Notes

CORDILLERA DE FUEGO

Cinnamon, Walnut, Anise

Drip or Filter | Lighter Roast | Single Origin

Sit back and enjoy this lightly roasted, single origin coffee. With a fragrant hint of cinnamon, a subtle anise taste and a nutty walnut finish, it's the perfect way to unwind.

Coffee info

Process

Process

Anaerobic

Region

Region

Central America

Country

Country

Costa Rica

Roaster notes

"Two precursors, Finca La Candelaria and the Barrantes family (Cafetalera Herbazu), built a micro mill - the first independent one in Costa Rica. They both paved the way toward greater independence for local producers, as they were finally able to process their products themselves.\n\nThis is an example of well-fermented coffee, using an anaerobic process to ferment the cherries. The farmers were able to develop a very particular taste in this coffee: cinnamon.\n\nEven for coffee novices, this taste cannot be missed — a natural flavor developed through coffee fermentation, which is absolutely incredible. The coffee is more complex than only one tasting note. If you close your eyes and take a few sips, you can feel a very creamy and sugary taste with an elegant acidity. The coffee reminds us of a cinnamon bun.\n\nCordillera de Fuego is the name of this independent micro mill, located in the western valley, in the Tarrazu area. This private beneficio, managed by two partners, produces about 8000 bags per year. Luis Campos and Fernando Cordero have been pioneers of new coffee preparation anaerobic processes."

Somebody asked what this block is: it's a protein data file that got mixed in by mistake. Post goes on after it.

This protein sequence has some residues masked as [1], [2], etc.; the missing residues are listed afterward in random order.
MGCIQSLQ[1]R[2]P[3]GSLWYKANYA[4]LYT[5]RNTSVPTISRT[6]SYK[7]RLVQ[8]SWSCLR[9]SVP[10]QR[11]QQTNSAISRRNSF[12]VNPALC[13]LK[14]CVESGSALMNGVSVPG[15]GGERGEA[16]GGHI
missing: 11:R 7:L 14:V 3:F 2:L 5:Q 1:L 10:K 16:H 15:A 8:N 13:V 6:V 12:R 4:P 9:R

Roaster

Notes
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Notes Coffee Roasters hit all the right ones. As their motto says: “High Grade, Sourced at Origin, Lovingly Roasted in East London!” What more could you ask for? Notes Coffee Roasters aren't your typical roastery. They only work with single origin coffee and never dabble in blends. This means their portfolio of coffees are singular, are the efforts of hard working farmers at origin are rewarded. Expect delicate coffees and myriad of flavours, and know that your morning brew is helping contribute to the maintenance and continued improvement of harvest at source. Now that’s something we hear (and taste) on repeat.

Canning Town, London
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